"It starts out saying life begins at conception but has the well-known abortion exception known as the health of the mother exception, and the way that has been interpreted not just in the United States but around the world by judges and attorneys is that basically that allows for abortion on demand," said [American pro-life attorney] Jordan Sekulow. "That can be for any reason, because you do not feel good, because you are pregnant, so you can have an abortion. So what it does is put conflicting language in a constitution that just does not coordinate correctly."Saying that this will inevitably lead to abortion on demand, despite the Constitution's otherwise pro-life and pro-woman provisions, strikes me as premature. However, I appreciate what the American experience has shown us, namely that we can't trust the judiciary to protect the right to life when the language of the law is ambiguous. So I appreciate that Kenyan pro-life activists want more clarity and are prepared to vote No on the proposed constitution if they don't get it.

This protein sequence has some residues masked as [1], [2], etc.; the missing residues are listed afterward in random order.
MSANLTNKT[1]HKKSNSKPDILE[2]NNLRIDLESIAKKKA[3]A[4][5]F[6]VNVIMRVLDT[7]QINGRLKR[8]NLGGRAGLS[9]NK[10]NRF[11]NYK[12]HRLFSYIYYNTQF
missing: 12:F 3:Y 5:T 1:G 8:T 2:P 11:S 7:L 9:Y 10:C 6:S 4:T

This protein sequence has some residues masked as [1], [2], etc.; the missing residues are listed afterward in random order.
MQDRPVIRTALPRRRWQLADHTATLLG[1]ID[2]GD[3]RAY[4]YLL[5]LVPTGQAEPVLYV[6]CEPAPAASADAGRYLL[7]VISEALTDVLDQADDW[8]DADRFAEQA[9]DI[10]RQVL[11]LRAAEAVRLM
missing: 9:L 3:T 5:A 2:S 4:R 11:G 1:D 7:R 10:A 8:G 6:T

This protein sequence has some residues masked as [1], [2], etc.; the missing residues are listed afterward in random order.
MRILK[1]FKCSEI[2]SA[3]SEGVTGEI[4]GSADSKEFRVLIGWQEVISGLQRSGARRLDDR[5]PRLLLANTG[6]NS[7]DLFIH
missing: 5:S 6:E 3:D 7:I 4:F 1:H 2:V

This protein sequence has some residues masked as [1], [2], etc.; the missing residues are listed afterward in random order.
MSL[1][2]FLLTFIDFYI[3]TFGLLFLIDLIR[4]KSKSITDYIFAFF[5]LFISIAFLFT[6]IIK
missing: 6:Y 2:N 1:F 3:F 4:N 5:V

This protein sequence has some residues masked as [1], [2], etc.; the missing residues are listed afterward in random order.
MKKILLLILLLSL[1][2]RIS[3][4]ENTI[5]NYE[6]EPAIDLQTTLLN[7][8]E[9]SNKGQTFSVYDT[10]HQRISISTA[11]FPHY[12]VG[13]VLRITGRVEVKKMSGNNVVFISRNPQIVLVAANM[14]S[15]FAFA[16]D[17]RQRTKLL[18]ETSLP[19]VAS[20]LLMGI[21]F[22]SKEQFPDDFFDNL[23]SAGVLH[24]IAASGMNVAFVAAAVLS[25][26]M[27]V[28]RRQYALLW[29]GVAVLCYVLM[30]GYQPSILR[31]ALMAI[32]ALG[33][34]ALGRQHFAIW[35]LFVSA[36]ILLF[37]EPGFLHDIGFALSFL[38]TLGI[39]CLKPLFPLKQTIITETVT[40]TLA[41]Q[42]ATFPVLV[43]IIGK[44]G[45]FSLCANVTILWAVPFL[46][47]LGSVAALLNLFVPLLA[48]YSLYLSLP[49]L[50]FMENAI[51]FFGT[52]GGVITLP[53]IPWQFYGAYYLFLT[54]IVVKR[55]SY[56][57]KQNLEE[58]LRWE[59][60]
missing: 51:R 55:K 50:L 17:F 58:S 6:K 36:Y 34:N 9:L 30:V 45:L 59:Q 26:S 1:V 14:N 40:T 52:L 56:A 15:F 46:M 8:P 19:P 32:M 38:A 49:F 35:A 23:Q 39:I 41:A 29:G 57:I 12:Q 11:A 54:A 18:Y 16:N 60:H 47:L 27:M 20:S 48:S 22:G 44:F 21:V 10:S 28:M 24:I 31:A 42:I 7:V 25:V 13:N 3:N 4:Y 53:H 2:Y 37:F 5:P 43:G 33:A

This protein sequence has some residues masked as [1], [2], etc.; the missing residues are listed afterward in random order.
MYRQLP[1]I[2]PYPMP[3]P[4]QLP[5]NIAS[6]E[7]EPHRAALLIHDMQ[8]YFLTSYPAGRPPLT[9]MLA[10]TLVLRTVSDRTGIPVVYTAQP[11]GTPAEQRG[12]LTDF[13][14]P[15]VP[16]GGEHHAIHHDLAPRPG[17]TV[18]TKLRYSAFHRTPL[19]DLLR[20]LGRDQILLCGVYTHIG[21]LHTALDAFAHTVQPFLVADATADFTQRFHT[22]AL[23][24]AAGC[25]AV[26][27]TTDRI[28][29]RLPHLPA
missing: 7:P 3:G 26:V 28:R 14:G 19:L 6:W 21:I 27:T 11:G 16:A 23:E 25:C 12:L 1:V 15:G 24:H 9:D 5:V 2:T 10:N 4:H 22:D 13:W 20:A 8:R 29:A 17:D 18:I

Sadly, their right to campaign peacefully for a pro-life constitution was violated yesterday, when a rally in Uhuru Park was bombed. The Daily Nation states that 6 people were killed and 104 were injured, but the counts vary depending on the media outlet and the time of publication.